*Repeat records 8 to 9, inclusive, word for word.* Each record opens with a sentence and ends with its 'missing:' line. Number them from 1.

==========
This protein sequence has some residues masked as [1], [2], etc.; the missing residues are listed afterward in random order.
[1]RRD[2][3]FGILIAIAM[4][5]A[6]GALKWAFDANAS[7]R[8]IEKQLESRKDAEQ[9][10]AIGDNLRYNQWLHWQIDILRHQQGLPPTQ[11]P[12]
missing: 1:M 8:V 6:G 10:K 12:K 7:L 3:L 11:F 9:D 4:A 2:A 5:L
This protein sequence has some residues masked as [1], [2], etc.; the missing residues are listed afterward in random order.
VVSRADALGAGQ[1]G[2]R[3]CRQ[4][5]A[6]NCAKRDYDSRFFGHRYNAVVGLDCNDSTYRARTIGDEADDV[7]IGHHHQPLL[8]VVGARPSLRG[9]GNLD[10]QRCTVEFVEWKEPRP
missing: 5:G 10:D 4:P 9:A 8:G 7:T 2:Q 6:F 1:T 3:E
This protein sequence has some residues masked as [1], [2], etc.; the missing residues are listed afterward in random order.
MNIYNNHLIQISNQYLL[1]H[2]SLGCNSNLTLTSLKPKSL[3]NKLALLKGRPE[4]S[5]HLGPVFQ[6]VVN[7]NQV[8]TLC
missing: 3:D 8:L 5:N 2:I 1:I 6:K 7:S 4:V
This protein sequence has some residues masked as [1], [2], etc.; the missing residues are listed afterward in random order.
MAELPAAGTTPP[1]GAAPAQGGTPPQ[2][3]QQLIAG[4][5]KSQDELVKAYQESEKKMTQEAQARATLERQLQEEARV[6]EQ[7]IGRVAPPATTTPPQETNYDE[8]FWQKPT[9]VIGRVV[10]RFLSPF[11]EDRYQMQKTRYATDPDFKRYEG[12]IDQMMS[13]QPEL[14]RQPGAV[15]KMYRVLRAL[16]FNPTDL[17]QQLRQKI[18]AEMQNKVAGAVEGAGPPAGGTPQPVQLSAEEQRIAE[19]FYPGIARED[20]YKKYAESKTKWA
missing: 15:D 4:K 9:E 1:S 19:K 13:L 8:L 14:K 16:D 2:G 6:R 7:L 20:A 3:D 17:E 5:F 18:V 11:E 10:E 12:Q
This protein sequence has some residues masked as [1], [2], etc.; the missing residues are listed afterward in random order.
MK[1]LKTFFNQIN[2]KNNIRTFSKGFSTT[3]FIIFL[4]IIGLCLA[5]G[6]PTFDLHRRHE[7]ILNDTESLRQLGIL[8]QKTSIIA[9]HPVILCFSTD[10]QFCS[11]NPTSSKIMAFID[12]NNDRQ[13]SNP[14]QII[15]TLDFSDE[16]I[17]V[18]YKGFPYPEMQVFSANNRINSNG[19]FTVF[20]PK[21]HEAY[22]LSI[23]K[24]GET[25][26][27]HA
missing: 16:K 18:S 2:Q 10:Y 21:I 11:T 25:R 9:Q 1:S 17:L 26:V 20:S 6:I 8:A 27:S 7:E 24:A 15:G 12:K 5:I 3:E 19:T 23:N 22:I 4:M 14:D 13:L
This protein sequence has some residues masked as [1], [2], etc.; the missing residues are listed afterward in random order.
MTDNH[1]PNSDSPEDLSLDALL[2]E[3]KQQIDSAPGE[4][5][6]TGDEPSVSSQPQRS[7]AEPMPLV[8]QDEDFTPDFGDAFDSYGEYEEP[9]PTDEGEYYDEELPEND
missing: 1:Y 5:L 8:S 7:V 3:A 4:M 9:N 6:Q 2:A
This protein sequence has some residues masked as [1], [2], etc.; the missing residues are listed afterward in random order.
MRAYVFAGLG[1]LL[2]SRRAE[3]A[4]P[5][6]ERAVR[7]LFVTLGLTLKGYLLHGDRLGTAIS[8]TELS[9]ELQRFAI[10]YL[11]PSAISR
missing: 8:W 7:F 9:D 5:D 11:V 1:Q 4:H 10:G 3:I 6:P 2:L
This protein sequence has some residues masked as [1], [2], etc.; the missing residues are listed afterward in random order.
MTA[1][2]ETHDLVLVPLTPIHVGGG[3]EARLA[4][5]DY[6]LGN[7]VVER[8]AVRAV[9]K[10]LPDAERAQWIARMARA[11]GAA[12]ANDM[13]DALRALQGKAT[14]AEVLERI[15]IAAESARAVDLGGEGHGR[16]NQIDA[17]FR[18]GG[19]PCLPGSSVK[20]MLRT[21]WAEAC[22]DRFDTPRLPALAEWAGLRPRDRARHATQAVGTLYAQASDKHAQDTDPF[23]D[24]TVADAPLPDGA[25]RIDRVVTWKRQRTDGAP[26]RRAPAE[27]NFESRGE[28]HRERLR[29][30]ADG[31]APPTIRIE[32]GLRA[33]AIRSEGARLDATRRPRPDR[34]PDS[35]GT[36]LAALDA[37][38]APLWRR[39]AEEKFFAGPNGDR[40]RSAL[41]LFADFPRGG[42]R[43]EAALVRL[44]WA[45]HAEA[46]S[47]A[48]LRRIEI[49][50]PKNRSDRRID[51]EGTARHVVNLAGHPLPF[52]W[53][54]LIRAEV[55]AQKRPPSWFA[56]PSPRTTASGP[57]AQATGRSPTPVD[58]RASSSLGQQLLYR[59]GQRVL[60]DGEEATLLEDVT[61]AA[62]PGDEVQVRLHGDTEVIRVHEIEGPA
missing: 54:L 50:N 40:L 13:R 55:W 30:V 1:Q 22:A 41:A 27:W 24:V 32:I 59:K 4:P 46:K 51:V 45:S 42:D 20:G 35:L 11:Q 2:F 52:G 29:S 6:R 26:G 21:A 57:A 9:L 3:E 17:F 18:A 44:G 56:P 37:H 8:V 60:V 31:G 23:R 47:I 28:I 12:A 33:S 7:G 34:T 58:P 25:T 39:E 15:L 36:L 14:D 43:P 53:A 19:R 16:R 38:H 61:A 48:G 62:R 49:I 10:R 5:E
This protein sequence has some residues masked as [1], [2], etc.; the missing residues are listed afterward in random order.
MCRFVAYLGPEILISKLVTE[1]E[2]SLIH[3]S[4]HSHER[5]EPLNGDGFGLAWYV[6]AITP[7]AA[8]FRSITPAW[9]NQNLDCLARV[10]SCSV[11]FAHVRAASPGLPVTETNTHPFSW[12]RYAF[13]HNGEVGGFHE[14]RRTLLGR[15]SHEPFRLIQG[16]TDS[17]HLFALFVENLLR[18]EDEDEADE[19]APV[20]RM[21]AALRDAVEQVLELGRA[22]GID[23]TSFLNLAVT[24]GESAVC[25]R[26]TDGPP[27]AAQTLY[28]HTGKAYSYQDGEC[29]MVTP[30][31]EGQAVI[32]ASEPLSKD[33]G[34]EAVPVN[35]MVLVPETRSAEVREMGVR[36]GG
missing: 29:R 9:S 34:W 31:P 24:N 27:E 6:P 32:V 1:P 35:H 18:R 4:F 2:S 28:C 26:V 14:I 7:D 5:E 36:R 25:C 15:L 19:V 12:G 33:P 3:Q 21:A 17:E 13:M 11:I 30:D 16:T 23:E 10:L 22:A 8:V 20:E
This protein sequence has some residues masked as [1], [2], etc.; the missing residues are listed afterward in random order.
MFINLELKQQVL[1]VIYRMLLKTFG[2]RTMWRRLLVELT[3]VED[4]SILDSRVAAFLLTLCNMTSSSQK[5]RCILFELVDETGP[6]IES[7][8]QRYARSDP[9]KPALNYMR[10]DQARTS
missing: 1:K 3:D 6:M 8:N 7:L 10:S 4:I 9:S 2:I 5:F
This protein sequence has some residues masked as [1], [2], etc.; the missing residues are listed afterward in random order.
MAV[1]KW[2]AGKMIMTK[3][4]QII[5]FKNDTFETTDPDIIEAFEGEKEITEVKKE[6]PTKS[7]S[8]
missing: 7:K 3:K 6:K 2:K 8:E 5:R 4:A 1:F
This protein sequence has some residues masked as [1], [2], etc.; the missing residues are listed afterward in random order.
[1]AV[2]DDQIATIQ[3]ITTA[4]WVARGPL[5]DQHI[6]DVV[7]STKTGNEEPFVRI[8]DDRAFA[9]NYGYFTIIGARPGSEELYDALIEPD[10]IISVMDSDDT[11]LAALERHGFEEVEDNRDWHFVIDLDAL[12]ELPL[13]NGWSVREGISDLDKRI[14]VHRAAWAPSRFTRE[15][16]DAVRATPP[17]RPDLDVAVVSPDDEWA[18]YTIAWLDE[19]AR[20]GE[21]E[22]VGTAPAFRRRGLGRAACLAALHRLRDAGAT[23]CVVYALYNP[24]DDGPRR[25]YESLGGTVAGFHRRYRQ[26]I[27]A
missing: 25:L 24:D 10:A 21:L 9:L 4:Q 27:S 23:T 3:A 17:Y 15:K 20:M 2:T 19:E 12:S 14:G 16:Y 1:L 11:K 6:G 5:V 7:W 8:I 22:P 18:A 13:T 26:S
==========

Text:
This protein sequence has some residues masked as [1], [2], etc.; the missing residues are listed afterward in random order.
MTA[1][2]ETHDLVLVPLTPIHVGGG[3]EARLA[4][5]DY[6]LGN[7]VVER[8]AVRAV[9]K[10]LPDAERAQWIARMARA[11]GAA[12]ANDM[13]DALRALQGKAT[14]AEVLERI[15]IAAESARAVDLGGEGHGR[16]NQIDA[17]FR[18]GG[19]PCLPGSSVK[20]MLRT[21]WAEAC[22]DRFDTPRLPALAEWAGLRPRDRARHATQAVGTLYAQASDKHAQDTDPF[23]D[24]TVADAPLPDGA[25]RIDRVVTWKRQRTDGAP[26]RRAPAE[27]NFESRGE[28]HRERLR[29][30]ADG[31]APPTIRIE[32]GLRA[33]AIRSEGARLDATRRPRPDR[34]PDS[35]GT[36]LAALDA[37][38]APLWRR[39]AEEKFFAGPNGDR[40]RSAL[41]LFADFPRGG[42]R[43]EAALVRL[44]WA[45]HAEA[46]S[47]A[48]LRRIEI[49][50]PKNRSDRRID[51]EGTARHVVNLAGHPLPF[52]W[53][54]LIRAEV[55]AQKRPPSWFA[56]PSPRTTASGP[57]AQATGRSPTPVD[58]RASSSLGQQLLYR[59]GQRVL[60]DGEEATLLEDVT[61]AA[62]PGDEVQVRLHGDTEVIRVHEIEGPA
missing: 54:L 50:N 40:L 13:R 55:W 30:V 1:Q 22:A 41:A 27:W 24:V 32:I 59:K 4:P 46:K 51:V 45:S 42:D 20:G 35:L 11:Q 2:F 52:G 29:S 6:R 26:G 21:A 57:A 9:L 3:E 17:F 18:A 44:G 56:P 37:H 8:V 60:V 31:G 23:R 47:I 28:I 12:A 33:S 7:G 34:T 58:P 25:T 39:E 15:L 36:L 14:D 43:P 53:A 19:R 16:R 38:H 61:A 48:G 62:R 49:I 10:R 5:E
This protein sequence has some residues masked as [1], [2], etc.; the missing residues are listed afterward in random order.
MCRFVAYLGPEILISKLVTE[1]E[2]SLIH[3]S[4]HSHER[5]EPLNGDGFGLAWYV[6]AITP[7]AA[8]FRSITPAW[9]NQNLDCLARV[10]SCSV[11]FAHVRAASPGLPVTETNTHPFSW[12]RYAF[13]HNGEVGGFHE[14]RRTLLGR[15]SHEPFRLIQG[16]TDS[17]HLFALFVENLLR[18]EDEDEADE[19]APV[20]RM[21]AALRDAVEQVLELGRA[22]GID[23]TSFLNLAVT[24]GESAVC[25]R[26]TDGPP[27]AAQTLY[28]HTGKAYSYQDGEC[29]MVTP[30][31]EGQAVI[32]ASEPLSKD[33]G[34]EAVPVN[35]MVLVPETRSAEVREMGVR[36]GG
missing: 29:R 9:S 34:W 31:P 24:N 27:E 6:P 32:V 1:P 35:H 18:R 4:F 2:S 28:C 26:V 14:I 7:D 5:E 36:R 25:C 15:L 19:V 12:G 33:P 3:Q 21:A 17:E 13:M 11:I 30:D 16:T 23:E 10:L 22:A 8:V 20:E